A Whale For The Killing

A Whale For The Killing In the s Farley Mowat was living in the tiny fishing community of Burgeo on the southwest coast of Newfoundland When an ton fin whale became trapped in a nearby saltwater lagoon Mowat rejoice

  • Title: A Whale For The Killing
  • Author: Farley Mowat
  • ISBN: 9780771065705
  • Page: 374
  • Format: Hardcover
  • In the 1960s, Farley Mowat was living in the tiny fishing community of Burgeo on the southwest coast of Newfoundland When an 80 ton fin whale became trapped in a nearby saltwater lagoon, Mowat rejoiced here was the first chance to study at close range one of the most magnificent animals in creation Some local villagers thought otherwise, blasting the whale with rifle fiIn the 1960s, Farley Mowat was living in the tiny fishing community of Burgeo on the southwest coast of Newfoundland When an 80 ton fin whale became trapped in a nearby saltwater lagoon, Mowat rejoiced here was the first chance to study at close range one of the most magnificent animals in creation Some local villagers thought otherwise, blasting the whale with rifle fire and hacking open her back with a motorboat propeller Mowat appealed desperately to the authorities, but it was too late ravaged by an infection resulting from her massive wounds, the whale died A plea for the end of commercial hunting of the whale, this moving account blends all the tension of the life and death struggle for one animal s survival with the drama of man s wanton destruction of life bearing creatures and the environment itself.Author Biography Farley Mowat is one of the world s foremost nature writers and conservationists He is the author of 39 books, including Never Cry Wolf, Sea of Slaughter, and The Snow Walker He and his wife, Claire Mowat, divide their time between Ontario and Nova Scotia.

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      Published :2019-03-12T07:18:09+00:00

    1 thought on “A Whale For The Killing”

    1. I have been, as long as I can remember, passionate about the ocean and about whales in particular.This book this book left me furious, astonished, apopleptic, nearly teary-eyed, frothing with rage, and most of all ready to march up to Canada and punch the lights out of the arsewipes who killed that whale.So there's Mowat's writing power for you. And between those moments of emotion were the peaceful bits, when beauty and hope crept back into my heart and nope, someone in the town got a six pack [...]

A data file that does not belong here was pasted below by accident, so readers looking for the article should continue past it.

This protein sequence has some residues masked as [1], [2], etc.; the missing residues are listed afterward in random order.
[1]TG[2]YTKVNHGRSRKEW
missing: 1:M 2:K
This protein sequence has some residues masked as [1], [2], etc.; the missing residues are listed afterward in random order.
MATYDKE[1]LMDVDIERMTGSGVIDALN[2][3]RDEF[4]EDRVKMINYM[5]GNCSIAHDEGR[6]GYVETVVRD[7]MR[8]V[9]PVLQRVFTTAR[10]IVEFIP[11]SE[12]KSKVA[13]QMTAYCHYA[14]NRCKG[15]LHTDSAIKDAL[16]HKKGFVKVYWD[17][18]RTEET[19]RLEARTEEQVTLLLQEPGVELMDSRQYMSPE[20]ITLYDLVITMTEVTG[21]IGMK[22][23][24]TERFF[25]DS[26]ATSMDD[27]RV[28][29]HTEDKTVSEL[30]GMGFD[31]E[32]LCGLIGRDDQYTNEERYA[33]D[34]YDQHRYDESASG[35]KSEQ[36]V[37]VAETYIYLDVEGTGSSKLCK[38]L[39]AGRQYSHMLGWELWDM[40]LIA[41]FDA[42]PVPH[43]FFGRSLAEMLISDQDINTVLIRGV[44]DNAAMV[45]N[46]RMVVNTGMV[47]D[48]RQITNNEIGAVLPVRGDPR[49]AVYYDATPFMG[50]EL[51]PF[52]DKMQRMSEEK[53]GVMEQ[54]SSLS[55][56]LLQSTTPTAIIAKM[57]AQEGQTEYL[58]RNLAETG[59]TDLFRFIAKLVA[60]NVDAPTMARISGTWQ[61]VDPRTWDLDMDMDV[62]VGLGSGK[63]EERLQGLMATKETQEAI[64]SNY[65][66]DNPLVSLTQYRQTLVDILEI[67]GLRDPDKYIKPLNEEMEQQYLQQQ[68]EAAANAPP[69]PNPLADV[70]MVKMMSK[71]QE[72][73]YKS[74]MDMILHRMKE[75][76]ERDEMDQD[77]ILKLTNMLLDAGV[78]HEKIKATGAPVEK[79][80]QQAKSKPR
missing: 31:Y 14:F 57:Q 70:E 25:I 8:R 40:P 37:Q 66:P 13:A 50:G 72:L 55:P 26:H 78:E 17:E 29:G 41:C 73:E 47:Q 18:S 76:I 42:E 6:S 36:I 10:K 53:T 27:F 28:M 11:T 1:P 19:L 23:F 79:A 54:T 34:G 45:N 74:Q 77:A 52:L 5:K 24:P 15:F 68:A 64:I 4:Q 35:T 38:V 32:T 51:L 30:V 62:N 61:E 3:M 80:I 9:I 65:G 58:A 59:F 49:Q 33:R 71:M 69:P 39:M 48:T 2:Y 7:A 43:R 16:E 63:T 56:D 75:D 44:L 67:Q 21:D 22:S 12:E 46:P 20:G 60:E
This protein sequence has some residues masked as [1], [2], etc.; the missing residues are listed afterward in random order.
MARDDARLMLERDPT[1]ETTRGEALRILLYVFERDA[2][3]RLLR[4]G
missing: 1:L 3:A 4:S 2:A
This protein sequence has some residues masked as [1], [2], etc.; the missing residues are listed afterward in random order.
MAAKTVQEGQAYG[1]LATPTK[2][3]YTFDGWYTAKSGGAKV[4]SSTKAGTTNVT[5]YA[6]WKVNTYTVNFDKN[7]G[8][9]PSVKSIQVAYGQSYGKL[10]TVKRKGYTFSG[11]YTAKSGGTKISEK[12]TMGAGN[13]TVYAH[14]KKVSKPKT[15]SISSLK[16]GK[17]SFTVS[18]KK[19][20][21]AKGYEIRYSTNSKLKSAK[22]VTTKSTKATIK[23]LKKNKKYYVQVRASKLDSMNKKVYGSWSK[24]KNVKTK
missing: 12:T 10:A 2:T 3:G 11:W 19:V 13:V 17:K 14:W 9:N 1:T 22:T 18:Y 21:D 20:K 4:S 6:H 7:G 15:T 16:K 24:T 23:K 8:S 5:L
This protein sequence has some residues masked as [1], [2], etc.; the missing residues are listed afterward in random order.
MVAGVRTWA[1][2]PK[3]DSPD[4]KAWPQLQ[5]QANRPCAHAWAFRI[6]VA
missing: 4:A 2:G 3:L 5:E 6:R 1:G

2. Although I found the subject of Mowat's novel to be both interesting and horrifying I didn't get to the novel that I expected to read until the last portion of the book.The first two thirds of the book is all a, somewhat angry, rant about the evils of mankind, specifically of those who seek modernization. For a while Mowat was basically preaching that Frontiersmen = Good and Businessmen = Bad (women didn't figure into the equation at all). The good people of Burgeo (a very small and remote regio [...]

    3. Emotionally, this was one of the most gut wrenching books I've ever read. Farley Mowat is one of the best writers ever.

    4. "A Whale for the Killing" chronicles the unlikely and you might also say, unseemly doings in a small Newfoundland outport in the 1960s. In what soon proved to be a run of bad luck, one of the largest of the sea mammals, a Fin whale, found itself trapped in a huge body of water near the town of Burgeo. It had managed to just slide over a rocky underwater escarpment and get into the bay, but try as it might it could not get out again.Farley Mowat's part in the story is rather extraordinary and I w [...]

    5. In the wake of the Tilikum/Sea World tragedy, I decided to pick up this classic book of humanity’s relationship to the whales. This important book serves as a reminder that there were once—not so long ago--no “dolphin safe” labels, no Sea Shepherd Conservation Society, no everyone-and-her-brother wanting to be a marine biologist, no worldwide communications needed to mobilize people on behalf of animals. There was, for generations, very little controversy regarding how whales should be t [...]

    6. A Whale for the Killing by Farley Mowat is a true account of a stranded whale in a cove near a Newfoundland town. The narrative includes little known facts about whales as well as the sad retelling of this whale's death at the hands of senseless idiots pumping bullets into her and frightening her with their power boats. A disheartening insight into the uglier aspects of human nature.

    7. For the first time since the trapped whale vanished, I became fully aware of a rending sense of loss. It was dark and there was none to know that I was weeping weeping not for just the whale that died, but because the fragile link between her race and mine was severed.